Planet of the Forklift Kid started life as a random mish-mash of unconnected words spat out by the stupefyingly entertaining Video Game Name Generator (warning: adult language). But it took artist/programmer John Nesky to make something coherent out of it. The resulting game is faithful to its title. If ever there lived a Forklift Kid, this would be his planet. It's a lonely place, populated mainly by crates, but our hero seems content with the life he's been given; a lot like The Little Prince, but with forklifts.
Planet of the Forklift Kid is a whimsical physics-based platform puzzle game, controlled with the keyboard. Press [left] and [right] to walk, [up] to press switches, and [space] to jump. Press [R] to restart a level if you get stuck. Each level features at least one forklift, of course, and you can operating these simply by stepping into the cab from the rear. Press the arrow keys to drive left and right, or to move the forklift's tines up and down. Press [space] to exit the cab.
At the menu screen, you can select one of 8 different levels, all of which are available from the start. Your goal in each level is to reach the exit, usually by operating switches to open the doors blocking your path. Switches on the wall may be turned on and off freely, but the big red buttons must be weighted down by crates or even the forklifts themselves. Sometimes the red buttons are affixed to the ceiling, and you must activate them by holding something against them from below. Lucky you've got a forklift!
Analysis: When I say this is a physics-based game, I mean it is physics-based. The Box2D physics engine is the star of the show here, making each puzzle as much fun to play around with as it is to solve. But Nesky has made some smart decisions to fit the gameplay to the concept. Crates react to most other objects according to their visible outline; but the forklift tines actually interact with a smaller box inside the crate's frame, so that you can stack crates on top of each other and then withdraw the forklift without disturbing them. Try making a tower of crates on level 3. It feels remarkably natural.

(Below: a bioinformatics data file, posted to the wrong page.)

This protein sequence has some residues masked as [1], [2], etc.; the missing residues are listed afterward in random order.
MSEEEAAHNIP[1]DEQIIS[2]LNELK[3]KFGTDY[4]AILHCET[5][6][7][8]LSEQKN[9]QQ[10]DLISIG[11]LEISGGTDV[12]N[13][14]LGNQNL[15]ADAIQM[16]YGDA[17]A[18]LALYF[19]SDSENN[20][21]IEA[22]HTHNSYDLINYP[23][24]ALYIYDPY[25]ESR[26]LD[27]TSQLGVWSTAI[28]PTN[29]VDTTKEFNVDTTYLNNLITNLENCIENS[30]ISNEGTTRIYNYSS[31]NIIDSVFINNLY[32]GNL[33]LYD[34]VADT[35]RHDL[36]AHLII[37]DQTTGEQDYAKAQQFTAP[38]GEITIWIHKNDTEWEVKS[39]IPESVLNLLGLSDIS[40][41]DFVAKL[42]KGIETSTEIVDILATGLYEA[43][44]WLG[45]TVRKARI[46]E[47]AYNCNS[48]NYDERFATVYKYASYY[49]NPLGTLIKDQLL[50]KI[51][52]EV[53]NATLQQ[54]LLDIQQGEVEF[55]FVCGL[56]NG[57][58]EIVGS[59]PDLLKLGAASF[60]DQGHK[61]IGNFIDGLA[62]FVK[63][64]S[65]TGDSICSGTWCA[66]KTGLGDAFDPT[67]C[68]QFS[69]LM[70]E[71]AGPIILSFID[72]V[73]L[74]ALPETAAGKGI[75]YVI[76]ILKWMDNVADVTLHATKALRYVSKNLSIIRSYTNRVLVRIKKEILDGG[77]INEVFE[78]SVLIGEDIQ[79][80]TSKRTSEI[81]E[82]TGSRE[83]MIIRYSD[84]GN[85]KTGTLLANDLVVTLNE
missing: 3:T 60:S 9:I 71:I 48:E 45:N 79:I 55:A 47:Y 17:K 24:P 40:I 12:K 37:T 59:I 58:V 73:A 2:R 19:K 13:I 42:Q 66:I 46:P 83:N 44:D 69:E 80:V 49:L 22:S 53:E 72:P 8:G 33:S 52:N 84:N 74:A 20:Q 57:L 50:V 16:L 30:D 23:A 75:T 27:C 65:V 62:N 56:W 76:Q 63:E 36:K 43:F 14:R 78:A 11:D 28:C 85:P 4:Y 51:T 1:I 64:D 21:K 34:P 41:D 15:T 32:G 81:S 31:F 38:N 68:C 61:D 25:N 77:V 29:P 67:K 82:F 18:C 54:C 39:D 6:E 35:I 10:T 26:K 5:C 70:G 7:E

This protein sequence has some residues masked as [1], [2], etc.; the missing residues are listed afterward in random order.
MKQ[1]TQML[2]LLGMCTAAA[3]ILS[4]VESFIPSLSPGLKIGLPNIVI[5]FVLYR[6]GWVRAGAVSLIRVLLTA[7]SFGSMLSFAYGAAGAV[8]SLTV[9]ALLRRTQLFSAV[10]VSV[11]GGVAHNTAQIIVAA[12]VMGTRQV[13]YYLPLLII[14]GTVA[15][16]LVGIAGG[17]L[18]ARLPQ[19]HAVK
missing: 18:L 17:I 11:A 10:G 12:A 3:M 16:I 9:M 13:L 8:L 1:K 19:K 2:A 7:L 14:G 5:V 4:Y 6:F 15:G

Unfortunately, the current incarnation of Planet of the Forklift Kid seems more like a proof of concept than a complete game. The eight levels on offer barely scratch the surface of the possibilities, and I was left wanting much more when I had solved them all. In order to be really compelling, the game would probably need some sort of story structure, and a sense of progression. At the very least, there should be a lot more levels.
But the skeleton of a game that Nesky has created is so charming and odd that it's worth playing anyway. The nub-limbed, doe-eyed Forklift Kid couldn't be more adorable. The forklifts are designed to be compact and versatile, so even though they can't turn around, you can accomplish quite a lot by just manipulating them cleverly. They are unusually nimble, for forklifts, and cute. They would make good action figures.
The sound effects are unassuming, but appropriate. The music—well, I love the music, but it may not be to everyone's taste. You may recognize the composer, Kevin MacLeod, from some of Tonypa's recent games, and he is nothing if not versatile. Planet of the Forklift Kid is an all-around well-crafted game that is simply light on content. Here's looking forward to a sequel or an expansion for this brilliant beginning.